Okayama Prefecture's picturesque and historical city of Kurashiki, a former trading hub at the mouth of western Japan's Takahashi River, is famed for being a place where Japanese and Western mercantile cultures melded to bring harmonious results.

In the Kurashiki Bikan Historical Quarter, with its pretty, willow tree-lined Kurashiki River main canal, traditional Japanese Edo Period (1603-1868) houses and warehouses sit alongside fancy western-style residences.

The area's traditionally white-walled buildings, many now turned into restaurants or craft and souvenir stores, provide tourists and locals alike with a lovely setting for a stroll or for being paddled along the canal in wooden boats.

During the Meiji Era (1868-1912), Kurashiki saw the development of its textile industry, aided by the incorporation of western mass-production technology. Properties that were the site of these industrial advances are now designated as Japan Heritage sites by the Agency for Cultural Affairs.

The Ohara Museum of Art, with its Greek temple-like facade, was Japan's first museum of Western art and is the oldest private museum in the country.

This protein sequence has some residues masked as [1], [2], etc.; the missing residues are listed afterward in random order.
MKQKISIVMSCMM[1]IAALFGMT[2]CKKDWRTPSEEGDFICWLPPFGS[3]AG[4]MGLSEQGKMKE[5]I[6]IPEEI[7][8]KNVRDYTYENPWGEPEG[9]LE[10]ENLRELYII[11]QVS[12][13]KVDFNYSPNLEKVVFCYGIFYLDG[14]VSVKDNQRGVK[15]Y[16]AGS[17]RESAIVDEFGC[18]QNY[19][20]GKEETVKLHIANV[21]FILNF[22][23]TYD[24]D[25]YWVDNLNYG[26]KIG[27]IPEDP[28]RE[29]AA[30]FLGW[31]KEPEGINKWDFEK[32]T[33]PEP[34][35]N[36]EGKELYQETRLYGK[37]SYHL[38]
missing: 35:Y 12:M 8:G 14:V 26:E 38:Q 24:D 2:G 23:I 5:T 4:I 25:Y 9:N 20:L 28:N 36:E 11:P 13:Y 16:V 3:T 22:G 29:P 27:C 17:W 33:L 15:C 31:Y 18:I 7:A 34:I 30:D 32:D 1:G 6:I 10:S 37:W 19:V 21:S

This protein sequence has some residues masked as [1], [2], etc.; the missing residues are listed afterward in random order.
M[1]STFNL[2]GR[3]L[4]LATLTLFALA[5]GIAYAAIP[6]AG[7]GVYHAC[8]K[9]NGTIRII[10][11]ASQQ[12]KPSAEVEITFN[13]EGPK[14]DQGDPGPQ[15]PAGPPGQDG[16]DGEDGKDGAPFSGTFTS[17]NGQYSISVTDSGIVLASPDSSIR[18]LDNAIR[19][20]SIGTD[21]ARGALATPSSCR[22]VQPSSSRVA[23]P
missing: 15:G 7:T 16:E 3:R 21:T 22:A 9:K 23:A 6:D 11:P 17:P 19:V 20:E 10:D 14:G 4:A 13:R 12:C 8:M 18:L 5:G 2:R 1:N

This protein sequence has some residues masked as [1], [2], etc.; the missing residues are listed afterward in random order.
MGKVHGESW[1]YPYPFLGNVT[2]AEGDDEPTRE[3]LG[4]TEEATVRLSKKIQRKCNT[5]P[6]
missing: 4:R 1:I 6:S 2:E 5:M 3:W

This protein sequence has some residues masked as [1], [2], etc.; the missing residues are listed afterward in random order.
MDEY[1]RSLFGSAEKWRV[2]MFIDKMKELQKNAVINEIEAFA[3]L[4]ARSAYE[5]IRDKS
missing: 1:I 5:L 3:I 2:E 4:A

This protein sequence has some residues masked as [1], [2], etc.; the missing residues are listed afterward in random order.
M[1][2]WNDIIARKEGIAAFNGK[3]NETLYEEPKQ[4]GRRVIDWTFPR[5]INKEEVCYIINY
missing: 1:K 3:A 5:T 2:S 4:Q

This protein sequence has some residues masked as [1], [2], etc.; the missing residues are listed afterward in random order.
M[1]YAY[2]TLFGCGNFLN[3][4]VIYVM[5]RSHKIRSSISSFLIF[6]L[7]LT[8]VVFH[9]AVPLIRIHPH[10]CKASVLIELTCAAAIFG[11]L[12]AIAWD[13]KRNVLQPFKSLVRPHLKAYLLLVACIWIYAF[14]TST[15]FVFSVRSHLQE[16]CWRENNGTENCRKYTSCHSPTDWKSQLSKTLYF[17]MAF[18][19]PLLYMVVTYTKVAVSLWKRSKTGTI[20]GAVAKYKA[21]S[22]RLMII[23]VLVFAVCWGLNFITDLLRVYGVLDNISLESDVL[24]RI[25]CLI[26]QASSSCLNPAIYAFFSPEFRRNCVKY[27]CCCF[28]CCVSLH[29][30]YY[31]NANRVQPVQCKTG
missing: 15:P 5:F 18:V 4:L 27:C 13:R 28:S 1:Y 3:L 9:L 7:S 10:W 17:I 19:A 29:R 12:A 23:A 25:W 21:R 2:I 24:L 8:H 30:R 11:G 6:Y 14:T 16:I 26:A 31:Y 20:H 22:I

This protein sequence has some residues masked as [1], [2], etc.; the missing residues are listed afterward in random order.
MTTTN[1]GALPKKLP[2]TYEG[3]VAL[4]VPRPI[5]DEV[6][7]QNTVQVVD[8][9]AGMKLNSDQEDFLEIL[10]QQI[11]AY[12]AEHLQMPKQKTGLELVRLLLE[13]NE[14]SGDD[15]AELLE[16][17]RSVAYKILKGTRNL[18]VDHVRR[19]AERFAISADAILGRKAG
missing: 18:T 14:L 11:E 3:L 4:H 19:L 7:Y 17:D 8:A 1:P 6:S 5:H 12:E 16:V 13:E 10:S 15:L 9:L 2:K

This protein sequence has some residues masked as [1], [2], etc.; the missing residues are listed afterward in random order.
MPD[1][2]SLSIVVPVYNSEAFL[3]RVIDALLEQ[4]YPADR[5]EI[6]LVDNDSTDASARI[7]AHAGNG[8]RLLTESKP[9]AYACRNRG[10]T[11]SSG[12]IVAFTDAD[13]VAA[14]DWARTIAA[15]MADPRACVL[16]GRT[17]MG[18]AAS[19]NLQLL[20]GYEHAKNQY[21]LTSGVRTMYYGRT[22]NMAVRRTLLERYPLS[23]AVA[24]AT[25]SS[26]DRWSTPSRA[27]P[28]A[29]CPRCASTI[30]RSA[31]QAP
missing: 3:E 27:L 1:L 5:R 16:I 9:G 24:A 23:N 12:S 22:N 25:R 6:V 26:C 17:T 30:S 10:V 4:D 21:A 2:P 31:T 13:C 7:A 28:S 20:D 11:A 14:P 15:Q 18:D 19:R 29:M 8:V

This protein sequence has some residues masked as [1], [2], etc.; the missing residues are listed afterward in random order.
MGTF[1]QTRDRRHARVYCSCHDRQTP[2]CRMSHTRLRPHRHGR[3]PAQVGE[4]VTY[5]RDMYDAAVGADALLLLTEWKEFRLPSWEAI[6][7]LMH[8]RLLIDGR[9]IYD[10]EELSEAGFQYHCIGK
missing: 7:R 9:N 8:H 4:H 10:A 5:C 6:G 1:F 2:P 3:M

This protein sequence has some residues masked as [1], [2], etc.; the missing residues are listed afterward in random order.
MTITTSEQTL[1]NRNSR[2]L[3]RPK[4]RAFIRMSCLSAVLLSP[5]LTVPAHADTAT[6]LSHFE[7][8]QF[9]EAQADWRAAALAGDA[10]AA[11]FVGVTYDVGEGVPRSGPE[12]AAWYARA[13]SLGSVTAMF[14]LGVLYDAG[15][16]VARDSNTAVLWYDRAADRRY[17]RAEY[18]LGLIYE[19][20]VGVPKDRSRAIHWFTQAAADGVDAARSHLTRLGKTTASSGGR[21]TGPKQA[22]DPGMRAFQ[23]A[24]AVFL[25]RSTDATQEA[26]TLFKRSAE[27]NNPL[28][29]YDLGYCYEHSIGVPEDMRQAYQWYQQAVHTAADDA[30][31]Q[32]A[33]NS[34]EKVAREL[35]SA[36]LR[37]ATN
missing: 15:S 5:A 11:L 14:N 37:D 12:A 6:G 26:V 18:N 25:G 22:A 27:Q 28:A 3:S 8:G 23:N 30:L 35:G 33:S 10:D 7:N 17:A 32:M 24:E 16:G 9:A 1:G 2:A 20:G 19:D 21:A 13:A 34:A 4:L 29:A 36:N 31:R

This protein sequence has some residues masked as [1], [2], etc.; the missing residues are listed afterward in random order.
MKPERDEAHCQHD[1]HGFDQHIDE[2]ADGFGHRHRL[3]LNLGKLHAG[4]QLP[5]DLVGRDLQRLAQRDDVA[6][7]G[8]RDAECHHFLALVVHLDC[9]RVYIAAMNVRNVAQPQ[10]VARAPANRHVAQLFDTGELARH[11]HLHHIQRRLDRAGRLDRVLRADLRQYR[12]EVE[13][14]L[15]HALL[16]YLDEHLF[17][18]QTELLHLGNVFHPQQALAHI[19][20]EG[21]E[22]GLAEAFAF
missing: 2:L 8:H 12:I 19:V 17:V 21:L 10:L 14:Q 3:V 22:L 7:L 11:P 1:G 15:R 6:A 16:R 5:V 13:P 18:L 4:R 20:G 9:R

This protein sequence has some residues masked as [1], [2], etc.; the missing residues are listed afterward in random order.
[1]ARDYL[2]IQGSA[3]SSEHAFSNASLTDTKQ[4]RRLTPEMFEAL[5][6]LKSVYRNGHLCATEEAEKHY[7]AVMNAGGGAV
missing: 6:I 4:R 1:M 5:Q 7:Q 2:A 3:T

Known for its collection of international masterpieces, most notably El Greco's impressive "Annunciation," the museum was established in 1930 by Magosaburo Ohara, who founded and served as president of Kurashiki Cotton Spinning Co., now known as Kurabo Industries Ltd.

The Kurabo Memorial Hall, on the beautiful red-brick Kurashiki Ivy Square, gives visitors a history of the Kurabo company's development into a global enterprise in textile and other industries. Exhibits reflect a unique fusion of Japan's delicate manufacturing culture and advanced western technologies.

Kurashiki's Kojima district, a low-lying area of reclaimed land facing the Seto Inland Sea, thrived as a center of cotton production. The area was not suitable for growing rice and other food crops due to the soil's high salt content, and so turned to the cultivation of salt-resistant cotton.

The old mansion of Nozaki Buzaemon, who started his business as a maker of cotton "tabi" (Japanese socks) and made a fortune through the development of salt gardens, is a favorite sightseeing spot.

Nozaki's entrepreneurial spirit has continued with the people of Kojima and paved the way for the district to become the largest school uniform production hub in Japan. In the 1960s, the first Japanese jeans were made and debuted in Kojima by the Canton brand.

Kojima Jeans Street -- which in certain sections has jeans dangling from above -- is a popular destination where visitors can see locals young and old sporting locally-made jeans as they go about their daily lives.

The Kurashiki way of life has come to represent what can be achieved through the delicate harmony between industry in Japan and the West, with tourism to the area now providing yet another avenue to a deeper connection.